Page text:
Place Name Country 1 2 3 4 Total
-- Heavyweights over 135 lbs --
1 Yaxeni Oriquen Venezuela 5 5 5 5 20
2 Betty Pariso United States 10 10 10 10 40
3 Lisa Aukland United States 20 15 15 15 65
4 Christine Roth Canada 17 20 22 20 79
5 Annie Riviecco United States 20 25 21 26 94
6 Maria Calo Argentina 29 30 30 29 118
7 Mily Pena Venezuela 37 36 37 110
8 Karen Marillier United Kingdom 38 39 38 115
Wtdr Heather Foster United States
Wtdr Helle Nielsen Denmark
-- Lightweights up to 135 lbs --
1 Nancy Lewis United States 5 5 5 5 20
2 Joanna Thomas United Kingdom 12 13 11 11 47
3 Rosemary Jennings United States 13 12 14 14 53
4 Gayle Moher United States 22 22 22 25 91
5 Mary Ellen Doss Canada 23 30 28 22 103
6 Jeannie Paparone United States 23 23 30 30 117
7 Monica Martin Brazil 34 36 35 105
8 Angela DeBatin Brazil 38 37 37 112
9 Michelle David United States 45 45 46 136
10 Mary Ellen Jerumbo United States 50 50 49 149
11 Elizabeth Gomez Mexico 55 55 55 165

2004 Ms. Olympia[edit]

After finishing the 2004 GNC Show of Strength, Joanna returns to Los Angeles where her parents sent her video of her 1997 EFBB Northeast Qualifier, her first female bodybuilding competition, where she placed first in middleweight. Joanna travels to Las Vegas to compete in the 2004 Ms. Olympia. On the night before the contest, bodybuilding fans get to meet with their bodybuilding heroes. Along with Joanna, Betty Pariso, and Dayana Cadeau are seen. Dayana Cadeau boasts that nobody that in her class can beat her. Joanna spends the next 12 hours of fasting and dehydrating before the competition. Her parents and from England flew out to Las Vegas to see and support her. Debbie Bramwell also came to support her. If Joanna did win the 2004 Ms. Olympia she would only win $10,000, a fraction of the $120,000 that would be won by the 2004 Mr. Olympia winner.[3]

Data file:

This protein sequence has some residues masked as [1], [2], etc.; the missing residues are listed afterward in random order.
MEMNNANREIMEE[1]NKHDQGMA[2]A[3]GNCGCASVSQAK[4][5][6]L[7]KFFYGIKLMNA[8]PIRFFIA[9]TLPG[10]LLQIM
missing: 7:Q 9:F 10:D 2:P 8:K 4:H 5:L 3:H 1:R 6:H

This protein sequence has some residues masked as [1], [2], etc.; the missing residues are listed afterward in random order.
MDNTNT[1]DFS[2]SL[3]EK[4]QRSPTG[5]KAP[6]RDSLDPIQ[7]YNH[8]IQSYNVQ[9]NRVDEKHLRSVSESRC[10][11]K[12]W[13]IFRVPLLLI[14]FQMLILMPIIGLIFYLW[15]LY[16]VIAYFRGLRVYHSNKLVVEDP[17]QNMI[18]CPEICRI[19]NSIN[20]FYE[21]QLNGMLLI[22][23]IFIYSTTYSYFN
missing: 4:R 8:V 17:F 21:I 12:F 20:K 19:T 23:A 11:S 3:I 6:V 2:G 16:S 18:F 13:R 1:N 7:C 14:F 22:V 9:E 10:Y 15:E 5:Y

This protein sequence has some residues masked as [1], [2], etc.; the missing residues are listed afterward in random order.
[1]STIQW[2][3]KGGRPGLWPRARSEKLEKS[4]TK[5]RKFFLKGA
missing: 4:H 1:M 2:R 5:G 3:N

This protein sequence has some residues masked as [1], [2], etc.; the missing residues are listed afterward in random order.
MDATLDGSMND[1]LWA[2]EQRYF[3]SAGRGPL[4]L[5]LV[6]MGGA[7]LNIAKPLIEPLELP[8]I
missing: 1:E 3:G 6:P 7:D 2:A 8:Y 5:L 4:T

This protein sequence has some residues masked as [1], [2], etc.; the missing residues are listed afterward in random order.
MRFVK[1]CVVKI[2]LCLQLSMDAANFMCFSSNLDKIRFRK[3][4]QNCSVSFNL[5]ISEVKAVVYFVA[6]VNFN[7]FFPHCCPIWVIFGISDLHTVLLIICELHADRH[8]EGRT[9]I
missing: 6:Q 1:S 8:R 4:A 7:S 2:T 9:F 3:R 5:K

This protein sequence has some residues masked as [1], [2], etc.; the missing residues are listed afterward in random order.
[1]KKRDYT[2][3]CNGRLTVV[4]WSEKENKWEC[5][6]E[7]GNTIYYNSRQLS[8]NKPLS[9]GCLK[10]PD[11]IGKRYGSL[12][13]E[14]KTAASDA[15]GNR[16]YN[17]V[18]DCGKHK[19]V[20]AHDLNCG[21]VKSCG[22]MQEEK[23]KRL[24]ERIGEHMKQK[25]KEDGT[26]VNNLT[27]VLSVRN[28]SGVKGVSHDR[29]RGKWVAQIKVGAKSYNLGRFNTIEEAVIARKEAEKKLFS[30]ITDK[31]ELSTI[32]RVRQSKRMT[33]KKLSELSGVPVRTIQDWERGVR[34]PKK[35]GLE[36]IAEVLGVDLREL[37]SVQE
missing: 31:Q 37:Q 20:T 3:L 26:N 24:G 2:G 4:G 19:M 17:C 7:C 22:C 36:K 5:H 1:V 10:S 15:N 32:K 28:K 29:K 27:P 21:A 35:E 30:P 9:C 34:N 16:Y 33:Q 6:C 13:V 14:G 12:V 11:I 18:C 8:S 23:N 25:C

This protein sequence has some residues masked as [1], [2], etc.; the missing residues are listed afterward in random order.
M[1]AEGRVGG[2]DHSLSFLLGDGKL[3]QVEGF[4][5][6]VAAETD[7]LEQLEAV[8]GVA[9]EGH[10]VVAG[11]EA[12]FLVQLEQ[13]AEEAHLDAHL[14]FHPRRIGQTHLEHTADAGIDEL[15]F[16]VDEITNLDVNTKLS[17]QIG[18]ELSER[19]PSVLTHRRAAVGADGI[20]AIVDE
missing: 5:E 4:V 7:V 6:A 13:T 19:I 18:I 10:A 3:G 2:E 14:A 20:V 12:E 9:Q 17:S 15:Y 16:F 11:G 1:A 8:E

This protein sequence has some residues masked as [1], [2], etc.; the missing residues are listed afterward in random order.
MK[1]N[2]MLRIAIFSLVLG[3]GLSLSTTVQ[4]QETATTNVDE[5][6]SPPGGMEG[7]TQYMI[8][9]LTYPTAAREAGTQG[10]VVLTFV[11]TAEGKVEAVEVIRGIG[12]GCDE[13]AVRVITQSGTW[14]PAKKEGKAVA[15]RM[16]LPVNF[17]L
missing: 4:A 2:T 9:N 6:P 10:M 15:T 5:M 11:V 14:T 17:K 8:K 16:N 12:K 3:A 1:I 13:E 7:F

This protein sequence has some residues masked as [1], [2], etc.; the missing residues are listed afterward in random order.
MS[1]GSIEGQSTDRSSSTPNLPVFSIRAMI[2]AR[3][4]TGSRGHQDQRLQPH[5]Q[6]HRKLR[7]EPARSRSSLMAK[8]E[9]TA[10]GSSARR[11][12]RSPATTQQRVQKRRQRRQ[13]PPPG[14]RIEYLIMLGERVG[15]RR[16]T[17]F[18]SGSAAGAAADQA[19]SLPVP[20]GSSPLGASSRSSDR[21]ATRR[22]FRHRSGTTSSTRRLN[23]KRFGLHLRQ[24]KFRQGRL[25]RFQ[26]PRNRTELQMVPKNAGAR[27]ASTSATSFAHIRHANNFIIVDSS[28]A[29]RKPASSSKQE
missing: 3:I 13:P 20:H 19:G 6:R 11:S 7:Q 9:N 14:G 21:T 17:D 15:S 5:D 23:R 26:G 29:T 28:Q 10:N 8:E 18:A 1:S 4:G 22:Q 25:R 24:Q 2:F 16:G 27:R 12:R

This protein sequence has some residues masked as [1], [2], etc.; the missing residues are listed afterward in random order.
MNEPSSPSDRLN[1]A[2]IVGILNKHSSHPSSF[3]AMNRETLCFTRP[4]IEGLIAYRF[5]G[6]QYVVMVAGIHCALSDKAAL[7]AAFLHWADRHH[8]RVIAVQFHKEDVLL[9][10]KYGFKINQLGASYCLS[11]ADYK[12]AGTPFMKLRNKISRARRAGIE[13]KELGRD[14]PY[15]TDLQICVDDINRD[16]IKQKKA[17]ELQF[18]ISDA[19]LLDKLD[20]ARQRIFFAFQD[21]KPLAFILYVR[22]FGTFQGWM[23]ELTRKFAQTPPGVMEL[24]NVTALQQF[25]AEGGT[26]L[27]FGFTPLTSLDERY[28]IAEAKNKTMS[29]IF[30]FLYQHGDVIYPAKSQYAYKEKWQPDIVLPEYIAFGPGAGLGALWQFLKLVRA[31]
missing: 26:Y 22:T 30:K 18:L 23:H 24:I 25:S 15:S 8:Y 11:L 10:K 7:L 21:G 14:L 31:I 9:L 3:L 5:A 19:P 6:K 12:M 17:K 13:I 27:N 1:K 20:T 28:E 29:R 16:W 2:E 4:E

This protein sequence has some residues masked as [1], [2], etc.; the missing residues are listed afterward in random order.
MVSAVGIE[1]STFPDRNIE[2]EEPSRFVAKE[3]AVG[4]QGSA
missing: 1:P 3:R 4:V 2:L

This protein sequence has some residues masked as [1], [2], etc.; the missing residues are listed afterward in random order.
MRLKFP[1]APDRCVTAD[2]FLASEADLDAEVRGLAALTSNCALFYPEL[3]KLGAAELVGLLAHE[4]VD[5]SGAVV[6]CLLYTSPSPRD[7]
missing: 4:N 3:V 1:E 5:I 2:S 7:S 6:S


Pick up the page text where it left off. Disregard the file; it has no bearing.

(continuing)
After five months of training and dieting, Joanna takes part in the 2004 Ms. Olympia. During the first round, Joanna was not picked among the top six. She only has the evening show left to improve her chances. At the end of the next round of posing, Joanna did not place in the top three in the lightweight class, much to her and her parents disappointment. The next day, at her apartment, Joanna calls the Olympia judge and asks where she was placed at the Olympia and she was told she placed 7th place. At the end of the documentary, Joanna was more determined than ever to win the Ms. Olympia title.[3]

The final results for the 2004 Ms. Olympia:

1 Marja LEHTONEN Finland 23 15 20 14 72 3
2 Dayana CADEAU Canada 7 5 8 8 28 1
3 Desiree ELLIS Canada 22 23 22 67 5
4 Denise MASINO United States 8 10 9 7 34 2
5 Vilma CAEZ United States 45 44 40 129 9
6 Valentina CHEPIGA Ukraine 39 41 36 116 8
7 Nancy LEWIS United States 21 21 21 63 4
8 Mah Ann MENDOZA Philippines 23 30 29 82 6
9 Joanna THOMAS United Kingdom 37 35 40 112 7
10 Lenda MURRAY United States 10 7 10 10 37 2
11 Lisa AUKLAND United States 32 30 32 94 6
12 Yaxeni ORIQUEN Venezuela 15 15 15 15 60 3
13 Betty PARISO United States 22 22 24 68 4
14 Betty VIANA Venezuela 23 24 24 71 5
15 Iris KYLE United States 5 8 5 5 23 1
16 Bonny PRIEST United States 33 34 32 99 7



Reviews have been written for Supersize She from The Independent,[11] Liverpool Echo,[12] The Beachwood Reporter,[13] and The Daily Telegraph.[14]

See also[edit]


  1. ^ a b c d e f Supersize She (2004)
  3. ^ a b c d e f g h i j Supersize She Joanna Thomas Female Bodybuilding Documentary
  4. ^ a b c Special Edition Films
  5. ^ a b "Supersize She". RDF Rights. RDF Media Group. Archived from the original on July 5, 2007. Retrieved 2008-08-04. 
  6. ^ RDF gets first look at Special Edition
  7. ^ a b RDF rights picks up Supersize She doc
  8. ^ 2004 Show of Strength Pro Bodybuilding Results
  9. ^ "FLASH REPORT". Retrieved 2014-07-30. 
  10. ^ "Supersize She". Channel 5. Retrieved 2008-08-04. 
  11. ^ Maume, Chris (2005-10-15). "Chris Maume: Sport on TV". The Independent. Independent News & Media. Archived from the original on December 25, 2008. Retrieved 2008-08-04. 
  13. ^ Buckner, Scott (2007-03-22). "What I Watched Last Night". The Beachwood Reporter. The Beachwood Media Company. Retrieved 2008-08-04. 
  14. ^ White, Jim (2005-10-13). "Gangsta rapper becomes Mr Nice Guy". Telegraph Media Group. Retrieved 2008-08-04. 

External links[edit]